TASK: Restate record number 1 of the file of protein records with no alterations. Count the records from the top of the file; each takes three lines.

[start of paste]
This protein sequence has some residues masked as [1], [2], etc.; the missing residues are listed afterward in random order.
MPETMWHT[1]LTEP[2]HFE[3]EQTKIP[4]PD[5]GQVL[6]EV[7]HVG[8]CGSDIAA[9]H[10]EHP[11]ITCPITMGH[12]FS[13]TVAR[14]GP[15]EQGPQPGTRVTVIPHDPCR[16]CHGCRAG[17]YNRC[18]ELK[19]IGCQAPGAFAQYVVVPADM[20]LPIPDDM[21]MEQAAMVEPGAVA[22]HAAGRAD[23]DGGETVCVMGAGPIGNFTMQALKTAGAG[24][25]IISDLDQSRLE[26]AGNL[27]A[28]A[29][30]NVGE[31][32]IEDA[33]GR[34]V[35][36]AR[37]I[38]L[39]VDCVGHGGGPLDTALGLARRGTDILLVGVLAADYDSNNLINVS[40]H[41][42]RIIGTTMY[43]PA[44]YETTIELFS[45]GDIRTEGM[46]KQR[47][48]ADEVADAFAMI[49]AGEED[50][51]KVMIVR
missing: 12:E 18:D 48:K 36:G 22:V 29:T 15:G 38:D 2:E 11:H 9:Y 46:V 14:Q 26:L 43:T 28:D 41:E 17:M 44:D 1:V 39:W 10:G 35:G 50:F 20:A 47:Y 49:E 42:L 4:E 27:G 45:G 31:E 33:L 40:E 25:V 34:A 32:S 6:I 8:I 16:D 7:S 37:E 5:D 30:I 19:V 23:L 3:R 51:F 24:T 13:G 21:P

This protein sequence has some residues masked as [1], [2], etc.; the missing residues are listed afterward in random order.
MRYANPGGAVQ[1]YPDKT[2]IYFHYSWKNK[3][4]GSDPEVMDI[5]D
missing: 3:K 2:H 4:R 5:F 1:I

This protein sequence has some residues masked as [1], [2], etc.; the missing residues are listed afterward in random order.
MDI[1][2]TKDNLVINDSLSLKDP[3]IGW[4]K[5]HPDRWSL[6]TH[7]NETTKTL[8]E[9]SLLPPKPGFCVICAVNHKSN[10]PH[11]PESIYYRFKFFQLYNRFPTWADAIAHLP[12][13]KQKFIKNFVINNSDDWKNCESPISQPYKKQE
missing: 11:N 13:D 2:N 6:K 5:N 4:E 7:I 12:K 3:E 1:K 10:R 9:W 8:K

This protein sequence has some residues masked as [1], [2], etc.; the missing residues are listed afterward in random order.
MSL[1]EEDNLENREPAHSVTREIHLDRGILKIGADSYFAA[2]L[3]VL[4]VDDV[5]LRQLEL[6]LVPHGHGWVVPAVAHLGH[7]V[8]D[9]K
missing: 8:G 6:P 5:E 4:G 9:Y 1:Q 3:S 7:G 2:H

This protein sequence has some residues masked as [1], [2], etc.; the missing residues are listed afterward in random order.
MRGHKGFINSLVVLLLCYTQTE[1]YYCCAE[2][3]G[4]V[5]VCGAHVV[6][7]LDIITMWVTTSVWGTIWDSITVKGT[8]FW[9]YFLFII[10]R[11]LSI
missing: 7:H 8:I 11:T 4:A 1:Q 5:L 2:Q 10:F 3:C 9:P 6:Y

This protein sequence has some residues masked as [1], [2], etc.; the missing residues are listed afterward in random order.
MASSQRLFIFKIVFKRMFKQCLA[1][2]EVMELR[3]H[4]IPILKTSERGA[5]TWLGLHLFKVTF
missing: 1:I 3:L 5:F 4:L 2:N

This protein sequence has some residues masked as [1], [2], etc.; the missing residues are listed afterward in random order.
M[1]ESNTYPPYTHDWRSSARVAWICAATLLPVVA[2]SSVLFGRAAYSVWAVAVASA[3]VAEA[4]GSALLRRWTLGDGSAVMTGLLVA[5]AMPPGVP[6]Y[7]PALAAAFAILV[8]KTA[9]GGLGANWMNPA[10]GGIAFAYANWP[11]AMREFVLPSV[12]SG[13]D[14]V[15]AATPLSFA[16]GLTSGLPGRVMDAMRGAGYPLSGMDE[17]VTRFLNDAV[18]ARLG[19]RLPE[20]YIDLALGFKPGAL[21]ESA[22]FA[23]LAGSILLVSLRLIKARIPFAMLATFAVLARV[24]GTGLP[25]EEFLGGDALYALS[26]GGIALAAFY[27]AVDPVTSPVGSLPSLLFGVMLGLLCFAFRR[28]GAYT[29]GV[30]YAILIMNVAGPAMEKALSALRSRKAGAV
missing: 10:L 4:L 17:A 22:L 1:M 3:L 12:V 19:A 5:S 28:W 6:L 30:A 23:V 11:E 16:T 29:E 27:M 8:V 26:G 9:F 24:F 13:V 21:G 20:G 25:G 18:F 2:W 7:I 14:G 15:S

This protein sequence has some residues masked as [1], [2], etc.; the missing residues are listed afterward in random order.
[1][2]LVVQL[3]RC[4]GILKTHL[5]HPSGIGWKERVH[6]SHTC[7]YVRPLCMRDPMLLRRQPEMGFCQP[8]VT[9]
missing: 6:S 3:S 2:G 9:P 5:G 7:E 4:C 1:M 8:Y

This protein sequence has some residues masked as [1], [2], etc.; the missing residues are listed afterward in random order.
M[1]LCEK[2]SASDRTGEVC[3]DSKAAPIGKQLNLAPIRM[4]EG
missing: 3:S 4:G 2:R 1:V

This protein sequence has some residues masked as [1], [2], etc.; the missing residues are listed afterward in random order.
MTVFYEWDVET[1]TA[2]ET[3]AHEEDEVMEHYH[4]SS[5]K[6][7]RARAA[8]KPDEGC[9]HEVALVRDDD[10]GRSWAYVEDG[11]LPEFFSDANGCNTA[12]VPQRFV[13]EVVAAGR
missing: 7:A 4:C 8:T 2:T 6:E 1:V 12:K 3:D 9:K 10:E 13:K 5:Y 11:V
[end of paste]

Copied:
This protein sequence has some residues masked as [1], [2], etc.; the missing residues are listed afterward in random order.
MPETMWHT[1]LTEP[2]HFE[3]EQTKIP[4]PD[5]GQVL[6]EV[7]HVG[8]CGSDIAA[9]H[10]EHP[11]ITCPITMGH[12]FS[13]TVAR[14]GP[15]EQGPQPGTRVTVIPHDPCR[16]CHGCRAG[17]YNRC[18]ELK[19]IGCQAPGAFAQYVVVPADM[20]LPIPDDM[21]MEQAAMVEPGAVA[22]HAAGRAD[23]DGGETVCVMGAGPIGNFTMQALKTAGAG[24][25]IISDLDQSRLE[26]AGNL[27]A[28]A[29][30]NVGE[31][32]IEDA[33]GR[34]V[35][36]AR[37]I[38]L[39]VDCVGHGGGPLDTALGLARRGTDILLVGVLAADYDSNNLINVS[40]H[41][42]RIIGTTMY[43]PA[44]YETTIELFS[45]GDIRTEGM[46]KQR[47][48]ADEVADAFAMI[49]AGEED[50][51]KVMIVR
missing: 12:E 18:D 48:K 36:G 22:V 29:T 15:G 38:D 2:E 11:H 9:Y 46:V 14:Q 26:L 43:T 28:D 41:E 17:M 44:D 1:V 39:W 10:G 35:G 50:F 20:A 47:Y 49:E 42:L 4:E 27:G 45:G 31:E 33:L 40:E 25:V 34:A 32:S 6:I 8:I 16:D 7:S 37:E 5:D 30:I 19:V 23:L 3:R 51:F 24:T 13:G 21:P